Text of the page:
More than five million children orphaned by COVID-19: research

More than 5.2 million children around the world have lost a parent or guardian to COVID-19 since the pandemic began, with three-quarters of those children losing a father and more than half of the total loss. occurring over a 6-month period in 2021, a new study finds.

The modeling study published last week by the health journal The Lancet Child & Adolescent also found that the number of children affected by the loss of a caregiver nearly doubled between May 1, 2021. to October 31, 2021, compared to the previous 14 months. A primary caregiver is defined as a parent or one or both custodial grandparents. Secondary caregivers include grandparents or relatives living with the child.

The researchers looked at excess mortality and fertility data from 21 countries and extrapolated the data. They estimate that nearly two out of three children who lose a parent or caregiver – about 2.1 million – are between the ages of 10 and 17. Another half a million children are 4 years old or younger, while 740,000 children from 5 years old and under. ripe. In every age group and region studied, more children lost a father than a mother, consistent with data showing that COVID-19 has a higher mortality rate in men than in women.

The study, which analyzed data from March 1, 2020 to October 31, 2021, found that the number of children under the age of 18 affected by the death of a parent or caregiver due to the novel coronavirus exceeds the number of deaths attributed to COVID-19. The study’s authors also believe that the estimates may be much lower than the actual numbers.

“It took 10 years for 5 million children to be orphaned by HIV/AIDS, while the same number of children were orphaned by COVID-19 in just two years,” said senior author Lorraine Sherr, a professor at University College London. know in a statement, adding that the figures do not take into account the Omicron variation.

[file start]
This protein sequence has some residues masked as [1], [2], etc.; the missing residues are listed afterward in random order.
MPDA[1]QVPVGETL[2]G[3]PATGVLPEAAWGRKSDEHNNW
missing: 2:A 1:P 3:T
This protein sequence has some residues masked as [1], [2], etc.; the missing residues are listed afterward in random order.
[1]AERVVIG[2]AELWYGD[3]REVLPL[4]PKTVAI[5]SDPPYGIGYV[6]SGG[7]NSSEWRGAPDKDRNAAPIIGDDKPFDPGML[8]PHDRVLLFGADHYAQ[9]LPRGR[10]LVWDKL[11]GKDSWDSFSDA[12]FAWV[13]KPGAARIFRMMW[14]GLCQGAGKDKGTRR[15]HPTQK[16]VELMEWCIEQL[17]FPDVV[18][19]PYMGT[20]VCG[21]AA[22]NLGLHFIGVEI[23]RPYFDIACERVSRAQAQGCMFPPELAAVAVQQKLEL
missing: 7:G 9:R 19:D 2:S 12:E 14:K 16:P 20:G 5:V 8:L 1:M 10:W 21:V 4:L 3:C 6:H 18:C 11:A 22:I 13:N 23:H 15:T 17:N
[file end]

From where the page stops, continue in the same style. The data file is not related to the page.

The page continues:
The article notes that the World Health Organization’s new mortality estimates show that countries in Africa have under-reported COVID-19 mortality by a factor of 10.

“Therefore, the real-time global minimum estimate for the number of children affected by COVID-19-related orphan and caregiver deaths has reached more than 6 7 million children as of today. January 15, 2022, after adjusting for this underreporting,” the newspaper said.

The researchers found significant disparities in the total number of orphans across the countries studied, with Germany having the least number of orphans and India seeing the most. . Peru and South Africa have the highest estimated orphan rates with 8.3 cases per 1,000 children in Peru and 7.2 cases in South Africa.

The data also shows that an increase in orphans is tied to an increase in cases, which the researchers say is crucial for accelerating access to vaccines to protect children in hard-hit areas. but it is also these regions that have the lowest vaccination rates.

In addition to grief, the article notes the lasting impact of losing a parent or caregiver. Children can also experience inadequate care, mood swings from surviving parents, food and housing insecurity, as well as broken families, the authors write, emphasizes the need for immediate and ongoing support for affected children.

Adolescents face post-orphanage risks…including sexual violence, exploitation, HIV transmission, suicide, child labor, teenage pregnancy, separation, the study writes: from families, poor households and have to drop out of school to take care of children”.

Lead author Dr. Susan Hillis, who was with the US Centers for Disease Control and Prevention while this study was being carried out, said in a statement that all national COVID-19 response plans should include support for orphans, prioritizing mortality prevention through equitable access to vaccines, ongoing support for affected children, and reducing the risk of poverty and childhood challenges. their other children.

However, there are some limitations to the study, including the fact that it is not possible to accurately measure the actual number of children affected by the death of a parent or caregiver due to varying degrees of mortality. quality in different countries’ reporting systems, the researchers said. They recommend a system that can better track these deaths for future pandemic response to more quickly respond to children’s needs.

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